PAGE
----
Word Play

One of the. . .side effects of being simultaneously the author of a long-running series which contains quite a number of made-up words, and a long-time reader of Just About Anything is that. . .sometimes readers of the stuff I write don’t know when I’m using a “real” word or a made-up word.

I hasten to say that this is not just something that I do — use old words, or make up news ones.  Most writers indulge in word play.  We wouldn’t be in this business, if we didn’t love language.

From Trader’s Leap, we have the following. . .odd. . .words:

brume — (broom) mist or fog.  This is an English word

empyrean — (em-PEER-ee-in) celestial. This is an English word

louche — (loosh) disreputable or sordid in a rakish or appealing way. This is an English word

wrapt — (rapt) past participle of wrap. This is an English word, although it is an old English word

aequitas — (ee-KWI-tis) This is a Latin word, the basis of the English word “equality”.  It is also the name of a goddess: In Roman mythology, Aequitas, also known as Aecetia, was the goddess of fair trade and honest merchants.

ombudsone — (ohm-BUDS-one) one third of this word is made up.  The English form is “ombudsman,” but in the Liaden Universe® we try to avoid unnecessary gendering.  So “man” in the original gets replaced with “one,” and I think we should immediately adopt this word in real life.

daibri’at — (DAY-bree-aht) Liaden Universe® Tai Chi.  This is a made-up word

sokyum — (SEW-kee-um) a large feline-ish creature.  This is a made-up word

zaliata — (zah-LEE-ah-tah) For the purposes of our narrative, it denotes an energy creature, perhaps an angel.  Another made-up word

And, there!  That was fun.  At least, it was for me.


6 thoughts on “Word Play”

  1. …and I knew all your “English” words were “English” words… lordy….I clearly read far far too much and my vocabulary is way overeducated…(I do learn new words all the time when I read China Mieville. That man uses language like a scalpel.)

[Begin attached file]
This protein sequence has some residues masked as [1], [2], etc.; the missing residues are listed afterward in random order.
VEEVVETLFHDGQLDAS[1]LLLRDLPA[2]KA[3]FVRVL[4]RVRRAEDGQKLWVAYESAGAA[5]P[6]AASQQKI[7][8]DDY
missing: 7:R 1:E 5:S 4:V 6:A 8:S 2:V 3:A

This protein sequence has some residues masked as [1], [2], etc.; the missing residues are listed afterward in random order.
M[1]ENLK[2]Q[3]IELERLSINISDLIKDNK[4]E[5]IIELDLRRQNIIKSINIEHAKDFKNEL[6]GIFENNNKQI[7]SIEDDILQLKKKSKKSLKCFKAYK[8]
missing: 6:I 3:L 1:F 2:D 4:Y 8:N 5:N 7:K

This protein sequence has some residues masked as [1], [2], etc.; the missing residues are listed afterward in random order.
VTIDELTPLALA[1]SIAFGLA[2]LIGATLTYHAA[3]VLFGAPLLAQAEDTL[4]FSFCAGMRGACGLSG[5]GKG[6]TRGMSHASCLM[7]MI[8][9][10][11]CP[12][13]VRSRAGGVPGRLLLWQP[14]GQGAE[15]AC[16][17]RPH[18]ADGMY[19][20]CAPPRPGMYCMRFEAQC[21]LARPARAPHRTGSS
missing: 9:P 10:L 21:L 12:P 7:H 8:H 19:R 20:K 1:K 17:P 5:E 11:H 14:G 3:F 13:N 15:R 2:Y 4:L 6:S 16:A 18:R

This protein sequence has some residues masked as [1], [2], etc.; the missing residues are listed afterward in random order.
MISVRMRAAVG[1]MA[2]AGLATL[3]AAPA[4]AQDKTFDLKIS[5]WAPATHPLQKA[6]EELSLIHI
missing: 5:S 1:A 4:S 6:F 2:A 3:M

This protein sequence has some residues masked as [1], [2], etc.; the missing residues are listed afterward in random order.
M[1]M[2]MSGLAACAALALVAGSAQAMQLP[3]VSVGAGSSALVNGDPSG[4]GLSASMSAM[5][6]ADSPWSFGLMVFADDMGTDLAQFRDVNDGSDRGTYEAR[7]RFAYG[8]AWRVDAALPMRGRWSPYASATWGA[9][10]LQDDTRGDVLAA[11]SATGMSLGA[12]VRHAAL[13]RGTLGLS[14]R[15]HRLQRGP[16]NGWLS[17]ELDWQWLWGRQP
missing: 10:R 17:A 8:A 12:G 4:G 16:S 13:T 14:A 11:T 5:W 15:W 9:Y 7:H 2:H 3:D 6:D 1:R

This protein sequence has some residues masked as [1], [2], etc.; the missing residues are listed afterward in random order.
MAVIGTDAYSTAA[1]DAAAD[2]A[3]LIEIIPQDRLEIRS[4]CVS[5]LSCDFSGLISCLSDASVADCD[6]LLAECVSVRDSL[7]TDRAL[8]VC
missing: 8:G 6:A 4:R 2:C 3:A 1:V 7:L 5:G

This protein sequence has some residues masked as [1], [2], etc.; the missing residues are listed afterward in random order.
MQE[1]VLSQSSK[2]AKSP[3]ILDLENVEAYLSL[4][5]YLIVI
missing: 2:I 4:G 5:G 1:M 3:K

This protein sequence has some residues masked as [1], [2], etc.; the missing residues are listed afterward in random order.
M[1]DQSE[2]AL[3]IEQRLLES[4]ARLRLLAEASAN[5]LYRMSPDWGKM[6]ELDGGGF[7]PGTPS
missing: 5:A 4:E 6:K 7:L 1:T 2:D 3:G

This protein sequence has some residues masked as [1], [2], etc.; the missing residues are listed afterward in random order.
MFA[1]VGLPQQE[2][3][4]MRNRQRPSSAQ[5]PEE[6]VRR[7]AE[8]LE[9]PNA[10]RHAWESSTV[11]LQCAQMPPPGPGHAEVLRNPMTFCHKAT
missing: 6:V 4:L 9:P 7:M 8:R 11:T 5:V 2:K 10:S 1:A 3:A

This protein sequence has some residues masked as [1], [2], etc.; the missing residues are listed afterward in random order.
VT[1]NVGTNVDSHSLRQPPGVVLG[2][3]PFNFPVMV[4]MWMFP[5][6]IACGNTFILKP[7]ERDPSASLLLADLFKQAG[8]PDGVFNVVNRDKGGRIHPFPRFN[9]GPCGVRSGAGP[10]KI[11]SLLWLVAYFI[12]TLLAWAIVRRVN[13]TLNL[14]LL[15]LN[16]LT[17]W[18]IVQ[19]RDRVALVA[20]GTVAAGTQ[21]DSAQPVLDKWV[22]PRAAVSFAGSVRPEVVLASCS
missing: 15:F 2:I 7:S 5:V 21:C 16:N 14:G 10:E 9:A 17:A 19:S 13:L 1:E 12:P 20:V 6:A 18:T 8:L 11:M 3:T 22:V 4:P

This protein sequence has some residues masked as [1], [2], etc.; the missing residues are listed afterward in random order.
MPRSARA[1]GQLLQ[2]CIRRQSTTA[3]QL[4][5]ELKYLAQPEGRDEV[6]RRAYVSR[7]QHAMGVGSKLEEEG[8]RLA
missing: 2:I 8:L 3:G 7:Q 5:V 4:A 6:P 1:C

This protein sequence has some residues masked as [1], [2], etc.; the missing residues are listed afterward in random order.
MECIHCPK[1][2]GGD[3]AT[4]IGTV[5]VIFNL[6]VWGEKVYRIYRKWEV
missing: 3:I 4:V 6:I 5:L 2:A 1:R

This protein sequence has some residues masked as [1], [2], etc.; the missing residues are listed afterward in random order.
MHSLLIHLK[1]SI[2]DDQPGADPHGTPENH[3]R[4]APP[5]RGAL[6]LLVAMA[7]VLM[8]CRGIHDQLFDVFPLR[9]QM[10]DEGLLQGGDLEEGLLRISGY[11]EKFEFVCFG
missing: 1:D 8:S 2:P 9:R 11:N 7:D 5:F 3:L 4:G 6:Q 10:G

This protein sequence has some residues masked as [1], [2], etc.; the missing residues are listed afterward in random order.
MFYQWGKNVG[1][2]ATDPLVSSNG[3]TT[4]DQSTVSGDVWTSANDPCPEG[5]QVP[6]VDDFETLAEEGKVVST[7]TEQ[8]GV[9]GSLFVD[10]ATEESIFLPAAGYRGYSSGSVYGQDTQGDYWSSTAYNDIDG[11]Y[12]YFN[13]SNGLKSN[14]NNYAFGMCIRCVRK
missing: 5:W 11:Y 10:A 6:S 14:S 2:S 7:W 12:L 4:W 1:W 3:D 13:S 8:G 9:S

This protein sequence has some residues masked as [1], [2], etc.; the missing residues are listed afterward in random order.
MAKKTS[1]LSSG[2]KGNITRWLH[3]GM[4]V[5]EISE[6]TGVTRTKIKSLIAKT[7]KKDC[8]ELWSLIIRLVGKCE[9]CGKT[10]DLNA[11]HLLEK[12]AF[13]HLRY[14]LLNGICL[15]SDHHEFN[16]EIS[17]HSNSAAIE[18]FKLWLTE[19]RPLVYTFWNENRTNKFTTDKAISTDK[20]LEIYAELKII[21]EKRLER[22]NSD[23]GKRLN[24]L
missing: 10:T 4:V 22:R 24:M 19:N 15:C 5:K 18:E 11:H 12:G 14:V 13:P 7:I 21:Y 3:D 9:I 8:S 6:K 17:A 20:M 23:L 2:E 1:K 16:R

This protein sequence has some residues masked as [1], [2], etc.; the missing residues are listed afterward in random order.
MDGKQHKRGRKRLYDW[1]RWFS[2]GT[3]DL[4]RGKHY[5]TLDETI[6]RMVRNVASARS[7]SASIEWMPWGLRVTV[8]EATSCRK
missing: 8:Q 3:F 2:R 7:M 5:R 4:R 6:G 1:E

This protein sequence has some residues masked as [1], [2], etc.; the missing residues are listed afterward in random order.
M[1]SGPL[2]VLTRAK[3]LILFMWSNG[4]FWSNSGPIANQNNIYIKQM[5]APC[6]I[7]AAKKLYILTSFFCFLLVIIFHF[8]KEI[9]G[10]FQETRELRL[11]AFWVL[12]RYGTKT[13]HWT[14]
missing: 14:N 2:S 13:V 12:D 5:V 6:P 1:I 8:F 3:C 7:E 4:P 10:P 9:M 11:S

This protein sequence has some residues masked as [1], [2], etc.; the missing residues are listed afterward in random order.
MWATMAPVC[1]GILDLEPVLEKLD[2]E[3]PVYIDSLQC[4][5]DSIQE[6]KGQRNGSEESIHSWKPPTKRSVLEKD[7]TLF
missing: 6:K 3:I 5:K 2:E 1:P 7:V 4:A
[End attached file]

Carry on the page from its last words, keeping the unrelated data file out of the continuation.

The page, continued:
But yeah. You’re right. It’s FUN 😀

  2. This is one of the reasons I love your books. I delight in looking up the *maybe* words and discovering where they come from. I think the first was Timonium. I find Tom Robbins and Douglas Adams are also good for challenging my vocabulary. (not to say credulity) Other things I appreciate about your Universe are how the workings of balance and melanti have influenced my thinking about this universe.
    Thank you.

  3. I never assume one way or another with your writing, but when reporting typos I err on the side of over reporting, figuring better that than to miss one.

  4. This is not a criticism of anyone’s Tyop Hunting work, which I very much appreciate. I wrote this manuscript (so, all those errors are mine, to begin with), and have now read it three times, while two editors and a copy editor have also been through it, and you guys have still managed to find stuff we missed. I’m in awe.

  5. And the moment it’s committed to ink-on-paper (or the digital equivalent), ALL of us with pick up our copy and find something we never saw before!
    I have often suspected that my brain automatically edits what I read for spelling and makes its corrections … I have resorted to using a transparent ruler and going backwards through the copy. It works for me.
    But having just acquired Trader’s Leap, I am enjoying the First Read with no comments from back brain! Loving it!

  6. Ha! I mis-guessed one. Somehow I’d mentally related empyrean to empirical. ?
    It’s fun to learn new words this way, thank you!

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